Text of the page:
Fractured Culture: Educare as a Healing Approach to Indigenous Trauma

By Tanietta Delauney.

Published by The International Journal of Science in Society

Format Price
Article: Print $US10.00
Article: Electronic $US5.00

In Australia, governments of various persuasions spend many millions of dollars 'tackling' drug and alcohol abuse, high incarceration rates, violence, and other social problems in Indigenous communities. Research shows that trauma and addiction go hand in hand, and Intergenerational Trauma, a complex form of Post Traumatic Stress Disorder, is expressed as violence and drug and alcohol abuse, with poor health, and high rates of injury, death, and imprisonment. Educare, education as healing, is an Indigenous pedagogical approach that uses culturally sensitive protocols and utilises ‘cultural medicine'. A major strength of this approach is the use of Indigenous cultural tools. Weaknesses include the limited number of trained Indigenous practitioners. The importance of this program relies on cultural safety, Educaring and Dadirri as spiritual and holistic healing methods. Research suggests that many social problems are associated with disconnection from traditional cultural and spiritual ways of being. Indigenous peoples have a role to play in developing and implementing culturally safe healing practices. The Indigenous program creates the relational milieu needed for genuine safety and is a recognized psychosocial variable in epidemiological patterns of disease. Healing via educaring is culturally safe and is a genuine Indigenous pedagogical platform used for engaging with culture.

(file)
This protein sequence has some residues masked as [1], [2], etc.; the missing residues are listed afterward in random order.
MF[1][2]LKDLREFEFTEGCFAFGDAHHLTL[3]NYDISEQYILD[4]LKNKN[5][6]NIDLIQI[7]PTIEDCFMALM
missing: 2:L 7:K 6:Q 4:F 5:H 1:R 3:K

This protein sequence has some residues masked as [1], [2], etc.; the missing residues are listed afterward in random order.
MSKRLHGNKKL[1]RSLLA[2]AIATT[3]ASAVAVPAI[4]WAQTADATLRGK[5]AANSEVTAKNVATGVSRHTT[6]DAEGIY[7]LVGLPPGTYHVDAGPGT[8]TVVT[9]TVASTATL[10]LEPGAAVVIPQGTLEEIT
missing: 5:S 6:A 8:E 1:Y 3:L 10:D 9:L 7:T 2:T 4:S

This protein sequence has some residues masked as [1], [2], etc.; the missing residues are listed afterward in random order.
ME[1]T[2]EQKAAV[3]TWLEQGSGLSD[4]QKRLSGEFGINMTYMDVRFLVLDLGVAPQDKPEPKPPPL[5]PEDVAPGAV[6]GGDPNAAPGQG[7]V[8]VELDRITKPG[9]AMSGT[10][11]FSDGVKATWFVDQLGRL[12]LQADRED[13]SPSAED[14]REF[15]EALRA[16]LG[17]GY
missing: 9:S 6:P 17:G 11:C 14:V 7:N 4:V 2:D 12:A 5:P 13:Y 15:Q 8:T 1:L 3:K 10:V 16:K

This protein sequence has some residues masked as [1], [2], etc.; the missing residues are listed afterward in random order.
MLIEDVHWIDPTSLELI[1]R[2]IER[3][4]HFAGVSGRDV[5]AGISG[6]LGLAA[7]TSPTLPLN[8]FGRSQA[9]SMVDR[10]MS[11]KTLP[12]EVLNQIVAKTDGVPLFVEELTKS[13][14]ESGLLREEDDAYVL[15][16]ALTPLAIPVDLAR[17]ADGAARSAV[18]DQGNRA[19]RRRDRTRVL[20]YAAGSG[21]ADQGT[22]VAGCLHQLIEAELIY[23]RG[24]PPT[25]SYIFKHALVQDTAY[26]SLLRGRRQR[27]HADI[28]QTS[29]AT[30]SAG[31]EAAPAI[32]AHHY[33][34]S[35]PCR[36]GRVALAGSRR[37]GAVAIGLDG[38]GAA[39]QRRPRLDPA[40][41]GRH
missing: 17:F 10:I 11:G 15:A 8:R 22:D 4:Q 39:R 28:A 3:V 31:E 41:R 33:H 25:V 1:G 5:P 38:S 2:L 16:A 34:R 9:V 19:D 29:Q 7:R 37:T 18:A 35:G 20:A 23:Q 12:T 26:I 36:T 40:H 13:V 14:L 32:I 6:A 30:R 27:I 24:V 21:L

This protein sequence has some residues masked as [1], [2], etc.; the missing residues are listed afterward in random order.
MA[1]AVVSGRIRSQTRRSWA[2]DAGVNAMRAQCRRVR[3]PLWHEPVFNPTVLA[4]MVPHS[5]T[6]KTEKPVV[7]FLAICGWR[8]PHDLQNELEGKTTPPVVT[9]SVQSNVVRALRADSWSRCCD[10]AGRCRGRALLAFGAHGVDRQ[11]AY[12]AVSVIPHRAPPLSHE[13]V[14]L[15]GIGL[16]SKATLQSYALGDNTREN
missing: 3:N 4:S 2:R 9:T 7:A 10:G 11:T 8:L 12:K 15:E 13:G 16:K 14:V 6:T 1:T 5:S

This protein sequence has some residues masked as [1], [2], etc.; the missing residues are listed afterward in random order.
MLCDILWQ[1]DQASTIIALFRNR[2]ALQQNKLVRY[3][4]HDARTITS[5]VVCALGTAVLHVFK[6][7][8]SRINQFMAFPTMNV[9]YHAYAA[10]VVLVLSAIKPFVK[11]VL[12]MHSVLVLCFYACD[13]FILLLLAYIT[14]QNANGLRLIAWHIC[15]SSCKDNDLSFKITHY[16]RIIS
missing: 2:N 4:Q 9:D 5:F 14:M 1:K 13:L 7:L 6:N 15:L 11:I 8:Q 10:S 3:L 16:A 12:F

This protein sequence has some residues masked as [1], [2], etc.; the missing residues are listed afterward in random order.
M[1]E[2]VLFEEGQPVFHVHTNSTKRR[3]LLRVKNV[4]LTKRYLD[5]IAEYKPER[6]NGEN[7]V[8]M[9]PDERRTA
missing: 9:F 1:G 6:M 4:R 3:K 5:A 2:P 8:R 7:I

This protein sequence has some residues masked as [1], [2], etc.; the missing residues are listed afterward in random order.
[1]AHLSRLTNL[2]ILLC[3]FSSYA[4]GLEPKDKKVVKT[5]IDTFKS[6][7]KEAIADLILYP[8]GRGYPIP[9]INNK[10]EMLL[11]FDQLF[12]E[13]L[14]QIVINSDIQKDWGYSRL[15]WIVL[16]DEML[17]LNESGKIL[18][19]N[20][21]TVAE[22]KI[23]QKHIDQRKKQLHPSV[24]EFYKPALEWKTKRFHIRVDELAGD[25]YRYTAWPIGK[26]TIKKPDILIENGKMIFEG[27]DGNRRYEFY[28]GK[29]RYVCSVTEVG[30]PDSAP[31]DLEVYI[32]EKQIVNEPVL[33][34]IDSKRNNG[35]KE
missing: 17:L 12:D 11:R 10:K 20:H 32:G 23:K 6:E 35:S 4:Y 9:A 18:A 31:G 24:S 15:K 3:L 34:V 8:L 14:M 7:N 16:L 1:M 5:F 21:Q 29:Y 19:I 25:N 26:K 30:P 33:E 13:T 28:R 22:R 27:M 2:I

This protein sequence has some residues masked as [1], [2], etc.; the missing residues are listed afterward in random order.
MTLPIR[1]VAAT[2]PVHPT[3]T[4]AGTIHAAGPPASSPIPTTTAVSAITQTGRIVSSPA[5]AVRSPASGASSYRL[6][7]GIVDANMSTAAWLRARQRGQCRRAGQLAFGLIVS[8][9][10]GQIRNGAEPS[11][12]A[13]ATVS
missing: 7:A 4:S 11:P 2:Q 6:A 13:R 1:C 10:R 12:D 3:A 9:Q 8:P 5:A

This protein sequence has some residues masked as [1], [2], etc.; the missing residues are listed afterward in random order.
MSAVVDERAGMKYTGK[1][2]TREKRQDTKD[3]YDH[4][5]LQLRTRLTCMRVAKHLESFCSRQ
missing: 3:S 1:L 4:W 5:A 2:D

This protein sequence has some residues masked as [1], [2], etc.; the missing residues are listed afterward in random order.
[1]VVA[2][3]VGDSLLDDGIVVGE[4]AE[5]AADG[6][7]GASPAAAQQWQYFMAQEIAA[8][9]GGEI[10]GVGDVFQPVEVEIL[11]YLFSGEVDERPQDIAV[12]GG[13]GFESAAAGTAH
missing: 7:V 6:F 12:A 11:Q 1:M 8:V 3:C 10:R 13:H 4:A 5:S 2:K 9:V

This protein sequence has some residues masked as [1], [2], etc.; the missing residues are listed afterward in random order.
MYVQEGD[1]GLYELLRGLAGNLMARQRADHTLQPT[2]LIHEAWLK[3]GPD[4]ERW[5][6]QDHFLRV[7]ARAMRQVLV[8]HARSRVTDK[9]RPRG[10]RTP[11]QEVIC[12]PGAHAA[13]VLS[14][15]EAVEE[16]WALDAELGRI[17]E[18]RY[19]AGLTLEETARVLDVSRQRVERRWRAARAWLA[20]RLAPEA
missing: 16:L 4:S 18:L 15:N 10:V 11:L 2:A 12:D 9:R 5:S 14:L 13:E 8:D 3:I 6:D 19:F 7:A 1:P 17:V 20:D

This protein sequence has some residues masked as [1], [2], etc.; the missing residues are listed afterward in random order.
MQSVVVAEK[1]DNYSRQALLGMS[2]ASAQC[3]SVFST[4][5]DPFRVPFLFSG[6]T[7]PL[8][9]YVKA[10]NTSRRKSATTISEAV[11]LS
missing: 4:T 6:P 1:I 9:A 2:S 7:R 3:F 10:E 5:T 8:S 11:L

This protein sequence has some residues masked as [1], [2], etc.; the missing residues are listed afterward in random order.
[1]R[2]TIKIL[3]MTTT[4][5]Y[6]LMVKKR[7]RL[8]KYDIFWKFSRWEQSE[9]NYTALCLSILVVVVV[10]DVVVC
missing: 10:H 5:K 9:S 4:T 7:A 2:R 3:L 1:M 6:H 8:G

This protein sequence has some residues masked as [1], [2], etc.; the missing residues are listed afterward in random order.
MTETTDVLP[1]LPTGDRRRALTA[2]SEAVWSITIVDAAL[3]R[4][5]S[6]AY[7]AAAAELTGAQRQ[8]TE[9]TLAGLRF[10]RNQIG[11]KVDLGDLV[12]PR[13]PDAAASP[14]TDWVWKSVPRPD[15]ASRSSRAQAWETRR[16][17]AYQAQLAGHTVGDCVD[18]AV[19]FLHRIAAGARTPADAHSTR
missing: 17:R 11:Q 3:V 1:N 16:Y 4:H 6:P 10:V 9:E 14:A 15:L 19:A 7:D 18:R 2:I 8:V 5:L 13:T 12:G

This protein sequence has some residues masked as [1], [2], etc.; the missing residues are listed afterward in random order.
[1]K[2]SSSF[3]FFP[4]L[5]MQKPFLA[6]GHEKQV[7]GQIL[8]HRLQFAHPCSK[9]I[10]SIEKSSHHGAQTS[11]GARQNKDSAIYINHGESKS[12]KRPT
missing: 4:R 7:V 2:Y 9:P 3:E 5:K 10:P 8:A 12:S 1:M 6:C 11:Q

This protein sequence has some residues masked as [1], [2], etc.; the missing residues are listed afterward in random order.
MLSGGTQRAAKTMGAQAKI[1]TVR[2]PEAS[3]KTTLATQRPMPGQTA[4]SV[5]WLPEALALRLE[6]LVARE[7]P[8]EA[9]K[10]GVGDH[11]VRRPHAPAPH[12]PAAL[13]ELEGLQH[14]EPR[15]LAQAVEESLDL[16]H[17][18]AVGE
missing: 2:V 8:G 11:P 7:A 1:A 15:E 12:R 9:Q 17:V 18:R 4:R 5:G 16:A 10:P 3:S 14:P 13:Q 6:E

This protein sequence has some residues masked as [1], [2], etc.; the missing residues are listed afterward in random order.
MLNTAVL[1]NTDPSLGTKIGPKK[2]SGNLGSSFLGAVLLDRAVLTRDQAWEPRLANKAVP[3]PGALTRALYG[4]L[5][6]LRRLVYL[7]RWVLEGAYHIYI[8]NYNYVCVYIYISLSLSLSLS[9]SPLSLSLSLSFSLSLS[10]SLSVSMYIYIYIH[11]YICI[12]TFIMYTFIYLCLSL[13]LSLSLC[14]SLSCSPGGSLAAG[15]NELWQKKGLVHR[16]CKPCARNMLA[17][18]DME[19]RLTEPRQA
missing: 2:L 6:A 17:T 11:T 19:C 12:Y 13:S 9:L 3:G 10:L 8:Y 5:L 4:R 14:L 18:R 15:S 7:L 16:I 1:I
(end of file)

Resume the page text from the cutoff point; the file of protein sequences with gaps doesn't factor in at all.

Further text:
Keywords: Indigenous Trauma, Pedagogies

The International Journal of Science in Society, Volume 4, Issue 1, pp.53-62. Article: Print (Spiral Bound). Article: Electronic (PDF File; 436.056KB).

Tanietta Delauney

Masters Student, Indigenous College and Equity and Diversity, Southern Cross University, Lismore, NSW, Australia

Tanietta Delauney is an Australian Wiradjuri woman and single parent. She has a Bachelor of Indigenous Studies (Trauma & Healing) degree and has just completed her Master of Indigenous Studies (Wellbeing) at Southern Cross University in NSW, Australia. Tanietta has earned the Golden Key achievement award and also the Gnibi Prize for highest GPA for her academic work in 2012. Tanietta has been working as an out-reach mentor for Indigenous youth, a tutor for Indigenous students and a student ambassador. She is a passionate advocate for community events that support cultural mores and is a volunteer for the Australian Indigenous Mentoring Experience, a member of the Indigenous Events Co-ordinating Committee, and of Kids in the Community, among other programs. Her interests include human rights/equity issues, and she is actively involved in creating a better society for Indigenous people.